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Crucial M4 256GB SSD Review (C400)

Rating: 8.0.

When Crucial released the C300 series of Solid State Drives last year they outperformed anything else available at the time. With read speeds around 340MB/s the Sandforce drives had a serious performance disadvantage, only offering around 280MB/s. The market today is in a very different state and the new SATA 6bps Crucial M4 has to compete against the stunningly good Sandforce 2281 controller featuring in OCZ, Corsair and ADATA drives.

One of the benefits of the Crucial solid state drives has always been the fact they don’t rely on compression algorithms to achieve the maximum rated levels of performance whereas Sandforce drives are heavily tied into compressible data techniques. With an updated Marvell controller, the latest Crucial M4 drive should mark a serious attack against the Sandforce drives, but is it enough?

Quick overview:

  • Groundbreaking SATA SSD performance
  • Read speeds up to 415MB/s
  • Second-generation SATA 6Gb/s w/ Native Command Queuing (3Gb/s backward compatible)

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  • Rupert

    Im curious, and no one has ever explained this really well, when would compressible and incompressible data make a difference, isnt ‘windows’ code all compressible data regardless?

  • Yedernt

    Sandforce is really in a league of its own right now.

  • Ned

    I always liked crucial, their website is great too which has helped my family in the past when they are looking for upgrades. the scanning capability.

  • Roger

    Rumors right now that Sandforce 2281 has some quality control issues, until this is cleared up this might be a better bet. always had a problem with sandforce quality control. Crucial will never have that problem.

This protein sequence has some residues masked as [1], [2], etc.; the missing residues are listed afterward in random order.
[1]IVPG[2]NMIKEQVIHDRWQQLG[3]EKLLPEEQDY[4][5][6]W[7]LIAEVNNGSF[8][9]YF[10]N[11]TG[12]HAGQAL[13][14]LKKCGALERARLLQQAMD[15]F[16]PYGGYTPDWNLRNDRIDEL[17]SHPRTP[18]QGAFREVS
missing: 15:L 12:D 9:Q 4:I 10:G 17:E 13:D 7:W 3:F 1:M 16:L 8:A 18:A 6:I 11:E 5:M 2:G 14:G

• Trevor

    Intel and Crucial just cant compete with SF. they are miles ahead.

  • Lindis

    I agree, a small price drop would Be a good move for crucial

  • Davis

    Sandforce is great but this is a good option, just not quite as quick, most people wouldnt notice

  • xer0

    Chances are you are using the Intel RST 10.1 drivers (and/or earlier versions). It is buggy when used in conjunction with the M4 and particular firmware because of a buggy Link Power Management setting that is enabled by default by Intel. This is most apparent by the no-score for gaming in Vantage. This Intel driver issue “will” also adversely affect other M4 benchmark scores, even when it’s not readily apparent.

    There are four ways to fix it that I’m aware of:
    1.(this one worked for me in lab troubleshooting before I knew it was a LPM driver issue) Go into device manager and change to MSAHCI driver, reboot, and then change back to Intel RST driver and reboot again.
    2. Upgrade to latest rev firmware
    3. Manually edit LPM registry lines. You’ll have to look up the exact registry enries as I can’t remember them off hand.
    4. Use Intel RST 10.5+ driver versions (available from numerous sources, but probably not WHQL certified yet).

  • jack

    >While the M4 256GB is clearly ahead of the previous generation C300 drives, it is fair
    >to say that it has a tough time competing against the latest Sandforce 2281 powered
    >solid state drives.

    This is late in the game, but I fail to see the “clearly ahead” of the C300 proof when you are comparing a 256G C4 to a 64G C300… the smaller drives are significantly slower than the larger ones, so this is truly NOT a fair comparison. I hope you are comparing apples to apples in current reviews, but I arrived here mainly hoping to find a comparison of the C300 to the newer M4.

  • Its a very old review Jack. there are much more indepth comparisons now in the SSD reviews.